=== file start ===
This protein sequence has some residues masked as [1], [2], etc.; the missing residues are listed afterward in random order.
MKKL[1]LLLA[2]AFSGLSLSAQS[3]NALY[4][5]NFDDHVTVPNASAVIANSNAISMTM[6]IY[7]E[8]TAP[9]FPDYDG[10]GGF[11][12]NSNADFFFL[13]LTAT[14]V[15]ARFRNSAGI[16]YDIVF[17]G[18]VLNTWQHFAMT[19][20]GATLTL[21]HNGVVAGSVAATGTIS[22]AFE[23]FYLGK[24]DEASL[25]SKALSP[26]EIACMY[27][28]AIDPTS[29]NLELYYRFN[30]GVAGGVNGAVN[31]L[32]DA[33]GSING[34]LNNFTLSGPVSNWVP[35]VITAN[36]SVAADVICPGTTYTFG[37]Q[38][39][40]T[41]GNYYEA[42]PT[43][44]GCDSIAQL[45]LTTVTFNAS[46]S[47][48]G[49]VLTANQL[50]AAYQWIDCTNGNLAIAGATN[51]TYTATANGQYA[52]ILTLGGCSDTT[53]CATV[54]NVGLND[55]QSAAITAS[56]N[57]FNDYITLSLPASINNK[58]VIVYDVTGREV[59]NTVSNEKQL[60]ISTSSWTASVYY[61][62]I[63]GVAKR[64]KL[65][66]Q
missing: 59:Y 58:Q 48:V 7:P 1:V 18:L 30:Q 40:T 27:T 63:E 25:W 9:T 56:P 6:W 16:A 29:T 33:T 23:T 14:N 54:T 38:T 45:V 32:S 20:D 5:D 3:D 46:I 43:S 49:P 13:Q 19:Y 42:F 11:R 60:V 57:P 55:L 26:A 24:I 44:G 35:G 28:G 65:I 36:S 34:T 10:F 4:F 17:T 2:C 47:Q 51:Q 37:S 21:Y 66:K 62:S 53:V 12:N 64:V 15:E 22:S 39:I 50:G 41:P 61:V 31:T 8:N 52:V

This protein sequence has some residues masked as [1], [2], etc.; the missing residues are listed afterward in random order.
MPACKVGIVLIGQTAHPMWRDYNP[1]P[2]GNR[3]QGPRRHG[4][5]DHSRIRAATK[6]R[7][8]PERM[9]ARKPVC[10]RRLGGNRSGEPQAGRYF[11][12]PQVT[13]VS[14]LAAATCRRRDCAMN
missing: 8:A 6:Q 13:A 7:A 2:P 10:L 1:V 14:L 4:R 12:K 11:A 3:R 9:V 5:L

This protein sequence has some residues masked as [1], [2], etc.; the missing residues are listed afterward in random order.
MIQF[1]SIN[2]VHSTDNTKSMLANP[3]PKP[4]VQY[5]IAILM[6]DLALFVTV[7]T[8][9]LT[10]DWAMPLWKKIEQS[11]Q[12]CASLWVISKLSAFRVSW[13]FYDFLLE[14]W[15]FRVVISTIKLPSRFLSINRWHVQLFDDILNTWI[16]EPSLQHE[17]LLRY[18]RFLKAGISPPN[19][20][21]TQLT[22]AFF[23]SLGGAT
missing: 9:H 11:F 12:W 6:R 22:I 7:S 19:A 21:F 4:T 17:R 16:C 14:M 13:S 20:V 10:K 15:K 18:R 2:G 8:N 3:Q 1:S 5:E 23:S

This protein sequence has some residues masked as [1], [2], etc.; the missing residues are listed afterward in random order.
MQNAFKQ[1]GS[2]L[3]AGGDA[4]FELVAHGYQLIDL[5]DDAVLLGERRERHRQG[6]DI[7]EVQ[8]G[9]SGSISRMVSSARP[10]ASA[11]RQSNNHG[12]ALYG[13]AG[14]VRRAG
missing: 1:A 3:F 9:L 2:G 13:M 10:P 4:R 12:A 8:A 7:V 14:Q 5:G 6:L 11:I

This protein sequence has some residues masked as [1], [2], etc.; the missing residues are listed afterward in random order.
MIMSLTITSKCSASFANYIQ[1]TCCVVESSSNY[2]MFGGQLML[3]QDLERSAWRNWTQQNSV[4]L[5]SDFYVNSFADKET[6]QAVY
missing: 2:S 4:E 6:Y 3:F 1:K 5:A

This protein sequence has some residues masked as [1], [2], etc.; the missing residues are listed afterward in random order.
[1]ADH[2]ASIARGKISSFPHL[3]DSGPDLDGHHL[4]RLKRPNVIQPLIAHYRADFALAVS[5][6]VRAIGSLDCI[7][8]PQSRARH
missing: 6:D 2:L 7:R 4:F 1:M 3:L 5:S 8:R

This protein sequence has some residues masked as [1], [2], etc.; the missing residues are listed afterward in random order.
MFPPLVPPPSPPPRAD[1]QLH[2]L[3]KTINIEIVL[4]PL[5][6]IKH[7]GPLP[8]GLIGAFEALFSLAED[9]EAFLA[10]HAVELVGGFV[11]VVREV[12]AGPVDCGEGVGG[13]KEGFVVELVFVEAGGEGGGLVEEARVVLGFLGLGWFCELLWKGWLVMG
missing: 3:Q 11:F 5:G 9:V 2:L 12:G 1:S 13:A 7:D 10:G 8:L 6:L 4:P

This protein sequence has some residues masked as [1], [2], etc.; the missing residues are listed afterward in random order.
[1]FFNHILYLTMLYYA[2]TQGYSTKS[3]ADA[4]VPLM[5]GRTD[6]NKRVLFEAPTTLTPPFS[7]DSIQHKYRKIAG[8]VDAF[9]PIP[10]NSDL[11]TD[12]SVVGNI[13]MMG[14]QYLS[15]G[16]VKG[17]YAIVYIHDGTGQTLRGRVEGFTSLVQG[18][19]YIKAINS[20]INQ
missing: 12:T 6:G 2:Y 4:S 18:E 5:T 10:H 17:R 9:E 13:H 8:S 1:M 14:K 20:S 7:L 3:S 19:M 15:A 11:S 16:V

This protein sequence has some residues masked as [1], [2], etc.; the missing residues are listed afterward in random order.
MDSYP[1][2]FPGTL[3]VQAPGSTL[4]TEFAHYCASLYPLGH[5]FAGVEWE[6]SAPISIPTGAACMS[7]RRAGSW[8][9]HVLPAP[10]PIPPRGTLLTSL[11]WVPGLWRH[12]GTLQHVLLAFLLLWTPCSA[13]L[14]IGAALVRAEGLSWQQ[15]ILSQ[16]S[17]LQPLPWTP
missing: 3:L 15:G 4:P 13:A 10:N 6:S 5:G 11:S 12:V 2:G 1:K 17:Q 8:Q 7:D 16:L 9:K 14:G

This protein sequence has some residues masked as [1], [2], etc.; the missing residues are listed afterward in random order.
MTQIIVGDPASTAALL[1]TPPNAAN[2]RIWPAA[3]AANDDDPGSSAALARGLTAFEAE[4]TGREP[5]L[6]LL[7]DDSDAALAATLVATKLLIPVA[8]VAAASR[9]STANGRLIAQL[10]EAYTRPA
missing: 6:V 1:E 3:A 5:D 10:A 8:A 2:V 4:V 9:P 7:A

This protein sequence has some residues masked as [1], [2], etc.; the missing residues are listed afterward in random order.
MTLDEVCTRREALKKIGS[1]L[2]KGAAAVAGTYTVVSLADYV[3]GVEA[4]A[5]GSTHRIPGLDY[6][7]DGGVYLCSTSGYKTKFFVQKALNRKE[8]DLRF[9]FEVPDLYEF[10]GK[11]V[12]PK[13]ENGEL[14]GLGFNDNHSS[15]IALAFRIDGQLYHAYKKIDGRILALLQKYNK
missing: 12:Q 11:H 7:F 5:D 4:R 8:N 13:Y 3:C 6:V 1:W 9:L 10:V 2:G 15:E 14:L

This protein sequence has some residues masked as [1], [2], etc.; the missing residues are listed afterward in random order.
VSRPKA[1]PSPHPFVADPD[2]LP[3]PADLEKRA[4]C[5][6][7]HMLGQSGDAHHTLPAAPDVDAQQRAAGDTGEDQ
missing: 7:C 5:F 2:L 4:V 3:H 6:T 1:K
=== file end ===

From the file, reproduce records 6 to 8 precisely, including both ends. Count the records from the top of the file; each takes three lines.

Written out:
This protein sequence has some residues masked as [1], [2], etc.; the missing residues are listed afterward in random order.
[1]ADH[2]ASIARGKISSFPHL[3]DSGPDLDGHHL[4]RLKRPNVIQPLIAHYRADFALAVS[5][6]VRAIGSLDCI[7][8]PQSRARH
missing: 6:D 2:L 7:R 4:F 1:M 3:L 5:S 8:R

This protein sequence has some residues masked as [1], [2], etc.; the missing residues are listed afterward in random order.
MFPPLVPPPSPPPRAD[1]QLH[2]L[3]KTINIEIVL[4]PL[5][6]IKH[7]GPLP[8]GLIGAFEALFSLAED[9]EAFLA[10]HAVELVGGFV[11]VVREV[12]AGPVDCGEGVGG[13]KEGFVVELVFVEAGGEGGGLVEEARVVLGFLGLGWFCELLWKGWLVMG
missing: 3:Q 11:F 5:G 9:V 2:L 12:G 1:S 13:A 7:D 10:G 8:L 6:L 4:P

This protein sequence has some residues masked as [1], [2], etc.; the missing residues are listed afterward in random order.
[1]FFNHILYLTMLYYA[2]TQGYSTKS[3]ADA[4]VPLM[5]GRTD[6]NKRVLFEAPTTLTPPFS[7]DSIQHKYRKIAG[8]VDAF[9]PIP[10]NSDL[11]TD[12]SVVGNI[13]MMG[14]QYLS[15]G[16]VKG[17]YAIVYIHDGTGQTLRGRVEGFTSLVQG[18][19]YIKAINS[20]INQ
missing: 12:T 6:G 2:Y 4:S 18:E 5:T 10:H 17:R 9:E 13:H 8:S 1:M 14:K 20:S 7:L 3:S 19:M 15:A 11:S 16:V